Apr 23

The pack in advertising

Posted by Packaging Sense in Advertising | Uncategorized

Great advertising, being it outdoor, weekly print or TV commercials, may  contain the pack or may not. The following advice will only deal with two aspects: the package in print advertising and the unnecessary repetition of the brand. It gives the reader a few advices of what to do and what not to do and claims in no way to cover all the various aspects of packaging in advertising.

Make your package the star in the advertisement. If your package is interesting, i.e. highly appetising, or if it has a special feature or gives a new/key message, then present the pack in an interesting, if possible surprising way.

Bring the interest to the product inside the package. People are seldom interested in a package, always in how the product tastes or what good it does to you or for instance your cat or dog. The illustrations chosen are also great examples of the importance of SURPRISING the viewer. If you do not surprise, intrigue or awake expectations nobody will remember your advertisement, nor the brand.

Change the size relations in order to surprise and, as mentioned above, make the package the key design element in the advertisement.

If the package has no reason to be in the advertisement do not show it, but if the package participates in telling a story, it has to have a prominent place in the advertisement.

Change the package to make it more interesting. The famous series of HEINZ advertisements in the UK several years ago are excellent examples of powerful copy, surprising design and strong branding. Can a package really be better in an advertisement?

Show what the consumer is interested in. How the BACI are packed (in cartons or tubes) is of little interest when looking at an advertisement, but the aluminium-foil wrapping certainly is. Therefore, show the wrapped product, not the whole carton, sachet, etc. This advertising is also a good example of showing the actual product without wrapper. People eat products, not packages!

If your package design is unique, surprising, interesting or has a call-to-action message, show only the package in the advertisement. The HEINZ squeeze bottle does not need any more text and can be shown as such in an ad. Here, as in the preceeding examples, the strong branding is not “disturbed”. See under “don’ts”.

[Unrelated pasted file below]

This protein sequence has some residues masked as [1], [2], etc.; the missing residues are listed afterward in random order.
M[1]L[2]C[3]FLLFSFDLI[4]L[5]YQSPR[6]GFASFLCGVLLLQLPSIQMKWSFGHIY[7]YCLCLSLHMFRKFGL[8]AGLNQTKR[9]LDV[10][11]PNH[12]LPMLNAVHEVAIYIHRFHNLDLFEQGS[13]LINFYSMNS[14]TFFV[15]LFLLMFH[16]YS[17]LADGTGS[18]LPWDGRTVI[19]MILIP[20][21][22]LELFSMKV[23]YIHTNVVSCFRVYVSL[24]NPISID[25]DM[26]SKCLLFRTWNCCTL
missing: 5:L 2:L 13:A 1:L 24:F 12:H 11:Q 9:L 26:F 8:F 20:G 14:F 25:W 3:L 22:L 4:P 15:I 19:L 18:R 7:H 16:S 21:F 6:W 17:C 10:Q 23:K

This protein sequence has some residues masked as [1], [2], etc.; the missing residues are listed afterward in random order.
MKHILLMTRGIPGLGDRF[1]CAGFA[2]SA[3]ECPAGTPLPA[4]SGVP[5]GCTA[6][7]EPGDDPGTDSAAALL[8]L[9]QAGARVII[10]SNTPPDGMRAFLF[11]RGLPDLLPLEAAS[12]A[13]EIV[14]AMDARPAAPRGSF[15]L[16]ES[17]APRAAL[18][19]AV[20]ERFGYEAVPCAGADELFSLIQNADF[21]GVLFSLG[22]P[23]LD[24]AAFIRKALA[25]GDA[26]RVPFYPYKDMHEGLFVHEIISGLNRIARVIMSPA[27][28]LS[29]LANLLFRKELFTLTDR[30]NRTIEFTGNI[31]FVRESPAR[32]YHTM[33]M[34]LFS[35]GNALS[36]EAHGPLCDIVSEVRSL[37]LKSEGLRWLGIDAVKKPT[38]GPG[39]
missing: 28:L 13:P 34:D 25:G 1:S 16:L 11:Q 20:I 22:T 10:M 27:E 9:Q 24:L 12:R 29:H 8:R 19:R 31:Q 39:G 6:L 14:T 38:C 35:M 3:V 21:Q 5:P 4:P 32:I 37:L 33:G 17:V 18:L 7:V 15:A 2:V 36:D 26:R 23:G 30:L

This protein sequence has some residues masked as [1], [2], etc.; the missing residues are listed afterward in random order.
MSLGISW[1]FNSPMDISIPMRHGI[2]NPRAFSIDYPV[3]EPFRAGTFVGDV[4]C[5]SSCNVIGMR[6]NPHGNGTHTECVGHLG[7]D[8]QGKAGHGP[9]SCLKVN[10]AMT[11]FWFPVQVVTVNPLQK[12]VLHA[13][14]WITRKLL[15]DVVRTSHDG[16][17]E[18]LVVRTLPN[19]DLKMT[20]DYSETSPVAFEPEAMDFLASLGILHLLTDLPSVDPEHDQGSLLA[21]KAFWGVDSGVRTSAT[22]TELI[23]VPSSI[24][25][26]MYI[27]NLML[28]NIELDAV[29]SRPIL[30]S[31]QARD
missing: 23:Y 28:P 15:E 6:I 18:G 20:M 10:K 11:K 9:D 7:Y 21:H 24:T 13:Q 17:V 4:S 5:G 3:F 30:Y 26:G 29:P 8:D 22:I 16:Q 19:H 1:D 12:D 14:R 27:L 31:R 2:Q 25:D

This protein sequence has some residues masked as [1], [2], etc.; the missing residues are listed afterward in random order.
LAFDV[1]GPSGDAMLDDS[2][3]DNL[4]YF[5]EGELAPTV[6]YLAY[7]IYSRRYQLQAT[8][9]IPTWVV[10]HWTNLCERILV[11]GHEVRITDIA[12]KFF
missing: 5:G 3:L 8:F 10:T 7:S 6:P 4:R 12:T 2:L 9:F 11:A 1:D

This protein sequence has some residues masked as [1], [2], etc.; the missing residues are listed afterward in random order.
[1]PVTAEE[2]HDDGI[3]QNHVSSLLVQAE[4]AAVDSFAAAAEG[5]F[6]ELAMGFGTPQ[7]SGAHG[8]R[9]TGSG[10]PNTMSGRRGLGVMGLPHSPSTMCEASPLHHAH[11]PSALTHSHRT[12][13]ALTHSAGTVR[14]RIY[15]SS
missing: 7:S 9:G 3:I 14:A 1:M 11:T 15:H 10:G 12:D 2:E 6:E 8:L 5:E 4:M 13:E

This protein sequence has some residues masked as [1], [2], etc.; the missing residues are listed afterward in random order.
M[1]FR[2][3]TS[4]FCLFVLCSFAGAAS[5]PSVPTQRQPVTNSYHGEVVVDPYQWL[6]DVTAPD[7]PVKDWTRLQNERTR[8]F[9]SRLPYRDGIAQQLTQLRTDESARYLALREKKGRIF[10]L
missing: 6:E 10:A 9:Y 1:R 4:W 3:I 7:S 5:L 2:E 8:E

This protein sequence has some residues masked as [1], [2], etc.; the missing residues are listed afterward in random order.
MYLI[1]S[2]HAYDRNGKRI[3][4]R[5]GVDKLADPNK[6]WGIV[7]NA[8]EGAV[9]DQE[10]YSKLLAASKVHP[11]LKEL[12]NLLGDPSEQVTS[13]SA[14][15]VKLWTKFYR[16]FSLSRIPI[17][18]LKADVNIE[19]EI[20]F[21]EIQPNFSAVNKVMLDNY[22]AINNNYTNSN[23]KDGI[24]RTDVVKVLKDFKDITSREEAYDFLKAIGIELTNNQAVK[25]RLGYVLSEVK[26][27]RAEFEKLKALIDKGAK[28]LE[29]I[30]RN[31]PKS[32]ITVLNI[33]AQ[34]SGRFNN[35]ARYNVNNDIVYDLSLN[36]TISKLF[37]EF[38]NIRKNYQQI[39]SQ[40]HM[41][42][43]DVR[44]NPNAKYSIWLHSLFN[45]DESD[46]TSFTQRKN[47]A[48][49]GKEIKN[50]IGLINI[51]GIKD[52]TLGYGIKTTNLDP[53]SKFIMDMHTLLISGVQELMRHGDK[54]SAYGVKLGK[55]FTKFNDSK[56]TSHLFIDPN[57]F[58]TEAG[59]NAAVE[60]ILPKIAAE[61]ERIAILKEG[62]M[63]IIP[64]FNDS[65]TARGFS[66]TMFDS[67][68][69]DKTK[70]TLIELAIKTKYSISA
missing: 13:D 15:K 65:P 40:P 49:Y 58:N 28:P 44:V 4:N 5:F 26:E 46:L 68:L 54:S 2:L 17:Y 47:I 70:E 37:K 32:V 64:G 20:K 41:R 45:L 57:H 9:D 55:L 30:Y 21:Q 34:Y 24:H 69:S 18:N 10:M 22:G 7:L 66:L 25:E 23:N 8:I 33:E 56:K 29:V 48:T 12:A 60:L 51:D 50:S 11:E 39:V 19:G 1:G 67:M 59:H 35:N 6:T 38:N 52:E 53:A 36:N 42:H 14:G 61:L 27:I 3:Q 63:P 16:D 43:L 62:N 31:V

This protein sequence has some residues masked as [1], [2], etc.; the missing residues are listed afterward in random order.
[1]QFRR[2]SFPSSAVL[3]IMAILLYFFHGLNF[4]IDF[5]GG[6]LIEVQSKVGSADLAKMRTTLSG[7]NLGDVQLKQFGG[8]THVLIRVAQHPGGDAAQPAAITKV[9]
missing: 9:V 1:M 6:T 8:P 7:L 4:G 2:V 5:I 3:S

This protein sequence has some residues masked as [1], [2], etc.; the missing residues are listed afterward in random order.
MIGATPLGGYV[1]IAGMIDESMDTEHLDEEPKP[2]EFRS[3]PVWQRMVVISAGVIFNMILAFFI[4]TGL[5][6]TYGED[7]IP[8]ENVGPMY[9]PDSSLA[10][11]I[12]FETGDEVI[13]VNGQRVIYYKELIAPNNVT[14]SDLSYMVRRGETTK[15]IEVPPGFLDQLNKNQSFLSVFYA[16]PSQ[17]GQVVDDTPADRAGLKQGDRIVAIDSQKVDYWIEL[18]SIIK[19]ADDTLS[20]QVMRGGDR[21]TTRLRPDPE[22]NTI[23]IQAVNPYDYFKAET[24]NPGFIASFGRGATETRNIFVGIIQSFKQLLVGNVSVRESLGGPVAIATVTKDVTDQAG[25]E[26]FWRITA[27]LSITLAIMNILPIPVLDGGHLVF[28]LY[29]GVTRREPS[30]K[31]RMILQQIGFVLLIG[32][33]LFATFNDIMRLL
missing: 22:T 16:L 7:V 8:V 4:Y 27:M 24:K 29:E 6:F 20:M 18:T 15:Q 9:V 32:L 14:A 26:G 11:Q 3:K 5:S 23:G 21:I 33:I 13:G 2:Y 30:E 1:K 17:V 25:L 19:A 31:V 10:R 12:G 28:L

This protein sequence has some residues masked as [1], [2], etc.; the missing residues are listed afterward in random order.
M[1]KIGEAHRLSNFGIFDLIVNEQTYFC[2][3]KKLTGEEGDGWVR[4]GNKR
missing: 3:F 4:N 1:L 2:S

Show the product in the most attractive manner which the package design not always can. Present it in an attractive light to create an atmosphere. What the consumer wants to take away from an advertisement of food or drink is not the package, but the taste, the lightness, etc. The viewer of the ad must remember either the name (St. Pauli), the colour (Veuve Cliquot), or the icon (Nescafé Red mug).

Show the package OPEN whenever possible if you are in the TASTE business and always  show the “end result” if it is a product which has to be prepared.

As consumers are not interested in the type of package, show a typical detail of it with the brand clearly visible as that is why we adertise. The master in having you remember the package and the brand is by far ABSOLUT with a campaigngoing on for more than 25 years.

Last, but not least, never show the actual package as it is in an advertisement. To make the communication simpler and clearer, delete from the front panel all unnecessary texts, as e.g. net weight, product denomination, other legal texts, price (unless this is the main message in the advertisement in which case amplify it), etc.

Why two when one is enough ! One of the first advice young brand managers are given at business schools or by their bosses is :  strong branding is a must. Yes, strong branding is a must. It is essential for a company to sell products or services with a profit. But it should never be forgotten that what counts even more for the consumer/customer/buyer is what the product in question does or tastes or offers. So the balance between branding and product must be optimal in all media. Optimal means that the communication of both, brand and product, must be simple, convincing and one should not disturb the other.

However, most marketing people believe that strong branding means repetition of a brand. So on a print add, a second logotype is added somewhere, although there is one already on the pack shown in the advertisement !

If a second (or third, or fourth) brand logotype appears on the advertisement it has a tendency to distract from the main message, be it the ‘first’ logotype, the product or the RTB (reason-to-buy) which can be price, product advantage, New, etc. The two illustrations prove this point and the illustration of the cat in the forest underlines that we are only interested in the main message and do not even see duplications … so why have them ?

Do not believe consumers are interested in packaging. They buy products !

Do not show many packages. Very often the supermarket does not carry the whole range anyhow. Concentrate on one package, but tell the story that there is a range of other flavours or varieties.

Do not believe that the package necessarily has to be in the advertisement. What the consumer can remember is anyhow very little. It must be the brand or brand icon along with the USP or the price (reason for purchase), flavour, taste, etc.

Do not believe that there is a formula for the ‘package in the advertisement’. The above are just a few advices. There are always exceptions to any rule. Common sense must prevail and that is to develop an advertisement that remains clear in the consumer’s mind. Therefore, some of the advertisements in this article can still be improved.

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